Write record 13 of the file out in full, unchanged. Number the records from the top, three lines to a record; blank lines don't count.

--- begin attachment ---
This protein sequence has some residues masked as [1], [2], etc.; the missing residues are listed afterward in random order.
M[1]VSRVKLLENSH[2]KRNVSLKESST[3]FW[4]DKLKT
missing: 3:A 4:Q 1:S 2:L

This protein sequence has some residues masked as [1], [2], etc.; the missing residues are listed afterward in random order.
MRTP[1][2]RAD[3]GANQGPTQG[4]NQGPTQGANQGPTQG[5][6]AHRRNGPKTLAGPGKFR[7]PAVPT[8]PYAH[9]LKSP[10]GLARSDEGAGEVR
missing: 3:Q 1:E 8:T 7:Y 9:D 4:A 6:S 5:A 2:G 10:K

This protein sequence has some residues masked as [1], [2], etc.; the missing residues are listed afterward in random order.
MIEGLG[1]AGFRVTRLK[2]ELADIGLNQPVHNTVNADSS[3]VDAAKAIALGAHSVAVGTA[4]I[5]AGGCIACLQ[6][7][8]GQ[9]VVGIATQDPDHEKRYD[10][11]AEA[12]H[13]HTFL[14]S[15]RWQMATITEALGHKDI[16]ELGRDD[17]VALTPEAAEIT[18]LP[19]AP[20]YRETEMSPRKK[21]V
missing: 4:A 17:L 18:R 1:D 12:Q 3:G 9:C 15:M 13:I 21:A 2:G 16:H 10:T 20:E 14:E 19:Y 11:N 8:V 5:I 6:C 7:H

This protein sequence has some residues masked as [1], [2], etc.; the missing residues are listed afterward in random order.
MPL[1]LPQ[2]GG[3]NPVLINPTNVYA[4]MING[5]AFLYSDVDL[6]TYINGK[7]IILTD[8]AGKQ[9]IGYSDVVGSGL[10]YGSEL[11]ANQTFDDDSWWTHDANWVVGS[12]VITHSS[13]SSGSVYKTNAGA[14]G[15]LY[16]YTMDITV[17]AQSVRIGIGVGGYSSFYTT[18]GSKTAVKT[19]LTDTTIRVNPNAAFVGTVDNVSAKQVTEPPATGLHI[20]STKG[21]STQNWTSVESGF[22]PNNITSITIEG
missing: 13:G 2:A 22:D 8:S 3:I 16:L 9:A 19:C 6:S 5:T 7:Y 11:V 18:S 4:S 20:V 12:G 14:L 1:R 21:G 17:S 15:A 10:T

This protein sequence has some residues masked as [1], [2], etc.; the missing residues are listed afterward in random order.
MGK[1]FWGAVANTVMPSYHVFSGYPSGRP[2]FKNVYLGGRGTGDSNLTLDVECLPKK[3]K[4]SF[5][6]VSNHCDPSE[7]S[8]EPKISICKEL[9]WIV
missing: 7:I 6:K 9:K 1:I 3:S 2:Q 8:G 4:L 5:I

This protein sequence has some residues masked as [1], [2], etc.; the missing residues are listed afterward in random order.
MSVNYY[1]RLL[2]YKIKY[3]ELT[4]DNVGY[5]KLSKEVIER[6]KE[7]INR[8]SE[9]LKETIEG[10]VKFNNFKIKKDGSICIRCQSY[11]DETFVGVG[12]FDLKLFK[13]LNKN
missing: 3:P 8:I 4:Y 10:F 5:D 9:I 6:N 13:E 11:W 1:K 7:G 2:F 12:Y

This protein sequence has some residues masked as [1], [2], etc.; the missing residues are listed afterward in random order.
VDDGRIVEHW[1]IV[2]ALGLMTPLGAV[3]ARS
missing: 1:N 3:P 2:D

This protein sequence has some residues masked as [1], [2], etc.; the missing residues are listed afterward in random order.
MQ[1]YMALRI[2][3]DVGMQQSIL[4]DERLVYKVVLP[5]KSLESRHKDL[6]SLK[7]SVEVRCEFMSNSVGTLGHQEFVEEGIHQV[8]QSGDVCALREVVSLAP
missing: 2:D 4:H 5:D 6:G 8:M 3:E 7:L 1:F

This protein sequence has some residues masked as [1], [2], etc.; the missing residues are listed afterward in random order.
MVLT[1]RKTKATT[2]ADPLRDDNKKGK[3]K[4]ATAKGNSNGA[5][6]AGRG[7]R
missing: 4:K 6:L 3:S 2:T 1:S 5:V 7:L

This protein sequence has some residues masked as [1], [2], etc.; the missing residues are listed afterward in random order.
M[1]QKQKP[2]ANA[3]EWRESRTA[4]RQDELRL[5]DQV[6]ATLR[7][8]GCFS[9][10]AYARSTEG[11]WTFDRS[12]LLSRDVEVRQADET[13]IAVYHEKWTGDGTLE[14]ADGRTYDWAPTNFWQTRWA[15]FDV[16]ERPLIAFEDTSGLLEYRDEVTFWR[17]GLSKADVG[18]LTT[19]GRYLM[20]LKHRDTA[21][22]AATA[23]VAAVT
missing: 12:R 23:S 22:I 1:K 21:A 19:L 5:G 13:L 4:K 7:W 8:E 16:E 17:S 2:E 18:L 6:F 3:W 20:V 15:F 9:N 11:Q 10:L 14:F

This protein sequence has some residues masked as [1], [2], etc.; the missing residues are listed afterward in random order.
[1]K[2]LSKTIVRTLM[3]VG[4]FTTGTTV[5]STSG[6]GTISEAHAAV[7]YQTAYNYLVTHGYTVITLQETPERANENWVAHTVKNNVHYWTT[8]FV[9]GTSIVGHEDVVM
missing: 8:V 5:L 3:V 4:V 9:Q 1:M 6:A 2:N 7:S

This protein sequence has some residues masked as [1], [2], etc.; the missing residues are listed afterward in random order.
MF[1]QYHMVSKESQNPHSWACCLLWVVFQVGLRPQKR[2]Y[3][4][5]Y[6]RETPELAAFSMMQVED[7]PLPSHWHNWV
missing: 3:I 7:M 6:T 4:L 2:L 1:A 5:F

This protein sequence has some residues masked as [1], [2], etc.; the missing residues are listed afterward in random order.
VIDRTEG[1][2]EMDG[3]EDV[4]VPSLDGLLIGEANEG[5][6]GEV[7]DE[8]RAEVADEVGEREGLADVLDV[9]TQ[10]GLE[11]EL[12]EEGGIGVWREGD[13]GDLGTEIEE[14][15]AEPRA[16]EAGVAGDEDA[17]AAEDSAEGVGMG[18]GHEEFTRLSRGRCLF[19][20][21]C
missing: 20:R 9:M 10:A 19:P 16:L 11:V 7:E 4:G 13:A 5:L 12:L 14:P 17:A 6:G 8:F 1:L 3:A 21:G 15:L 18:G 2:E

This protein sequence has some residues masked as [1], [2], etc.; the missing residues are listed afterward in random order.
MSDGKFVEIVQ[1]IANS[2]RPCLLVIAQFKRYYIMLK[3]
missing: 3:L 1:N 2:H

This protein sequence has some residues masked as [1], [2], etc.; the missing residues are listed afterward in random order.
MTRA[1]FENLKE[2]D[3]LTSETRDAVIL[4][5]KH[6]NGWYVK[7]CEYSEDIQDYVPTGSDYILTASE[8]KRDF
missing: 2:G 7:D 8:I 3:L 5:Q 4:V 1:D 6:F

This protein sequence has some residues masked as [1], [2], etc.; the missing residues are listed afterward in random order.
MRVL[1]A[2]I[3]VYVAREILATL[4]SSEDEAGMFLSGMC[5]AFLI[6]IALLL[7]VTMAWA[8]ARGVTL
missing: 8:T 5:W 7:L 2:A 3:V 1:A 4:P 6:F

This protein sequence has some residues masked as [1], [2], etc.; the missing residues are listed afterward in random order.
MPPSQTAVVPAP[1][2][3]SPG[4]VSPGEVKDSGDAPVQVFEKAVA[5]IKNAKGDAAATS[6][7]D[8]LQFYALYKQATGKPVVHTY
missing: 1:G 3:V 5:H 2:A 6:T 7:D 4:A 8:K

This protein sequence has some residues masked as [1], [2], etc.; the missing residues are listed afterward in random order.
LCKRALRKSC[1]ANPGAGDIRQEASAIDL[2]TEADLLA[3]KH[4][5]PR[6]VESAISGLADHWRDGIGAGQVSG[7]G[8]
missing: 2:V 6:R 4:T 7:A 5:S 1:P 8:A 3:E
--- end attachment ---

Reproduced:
This protein sequence has some residues masked as [1], [2], etc.; the missing residues are listed afterward in random order.
VIDRTEG[1][2]EMDG[3]EDV[4]VPSLDGLLIGEANEG[5][6]GEV[7]DE[8]RAEVADEVGEREGLADVLDV[9]TQ[10]GLE[11]EL[12]EEGGIGVWREGD[13]GDLGTEIEE[14][15]AEPRA[16]EAGVAGDEDA[17]AAEDSAEGVGMG[18]GHEEFTRLSRGRCLF[19][20][21]C
missing: 20:R 9:M 10:A 19:P 16:L 11:V 7:E 4:G 13:A 5:L 12:L 14:P 17:A 6:G 8:F 1:L 3:A 21:G 15:L 18:G 2:E